Heather A. O'Connell


Areas of Interest: 
Racial inequalities, space and place, demography

Bio: 

O’Connell joins the Kinder Institute for Urban Research as a postdoctoral research fellow after graduating with a PhD in Sociology from the University of Wisconsin, Madison.  Before enrolling in graduate school she earned a BA in Sociology, and a BS in Psychology at the University of North Carolina, Chapel Hill.  Broadly, her interests revolve around the role of place in shaping social processes, and differences across places.  Her research focuses on issues related to racial inequalities, and poverty in the United States.  In addition, her work has led her to think about extensions to spatially-informed methods, such as the combination of multilevel modeling and spatial regression analysis.  During her time at the Kinder Institute, O’Connell is building on her previous work by studying the distribution of resources across Houston neighborhoods.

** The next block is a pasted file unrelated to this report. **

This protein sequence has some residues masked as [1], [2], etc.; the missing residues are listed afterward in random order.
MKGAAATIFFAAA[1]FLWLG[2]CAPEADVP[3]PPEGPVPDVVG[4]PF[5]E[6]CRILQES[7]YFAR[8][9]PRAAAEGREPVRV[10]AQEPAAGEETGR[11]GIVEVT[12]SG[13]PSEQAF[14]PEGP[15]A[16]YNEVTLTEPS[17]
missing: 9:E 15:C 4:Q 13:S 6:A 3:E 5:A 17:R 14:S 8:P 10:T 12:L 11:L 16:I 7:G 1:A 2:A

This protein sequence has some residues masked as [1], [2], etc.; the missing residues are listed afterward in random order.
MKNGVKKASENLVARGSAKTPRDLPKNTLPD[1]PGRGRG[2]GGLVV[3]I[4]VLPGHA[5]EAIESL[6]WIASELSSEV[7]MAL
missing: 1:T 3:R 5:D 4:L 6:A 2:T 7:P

Publications    

Heather A. O’Connell. “Where there’s Smoke: Cigarette Use, Social Acceptability, and Spatial Approaches to Hierarchical Linear Modeling.” Forthcoming at Social Science & Medicine    

Robert L. Reece and Heather A. O’Connell. “How the Legacy of Slavery and Racial Composition Shape Public School Enrollment in the American South.” Forthcoming at Sociology of Race and Ethnicity    

Heather A. O’Connell and Carla Shoff. 2014. “Spatial Variation in the Relationship between Hispanic Concentration and County Poverty: A Migration Perspective.” Spatial Demography 2: 30-54.    

Katherine J. Curtis, Perla Reyes, Heather A. O’Connell, and Jun Zhu. 2013. “Disentangling the Spatial Concentration and Temporal Persistence of Poverty: Industrial Structure, Racial/Ethnic Composition, and the Complex Links to Poverty.” Spatial Demography 1: 178-194.    

Heather A. O’Connell. 2012. “The Impact of Slavery on Racial Inequality in Poverty in the Contemporary US South.” Social Forces 90: 713-734.

 

 

Heather A. O'Connell
Postdoctoral Fellow - Kinder Institute for Urban Research University of Wisconsin at Madison

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713 348-2986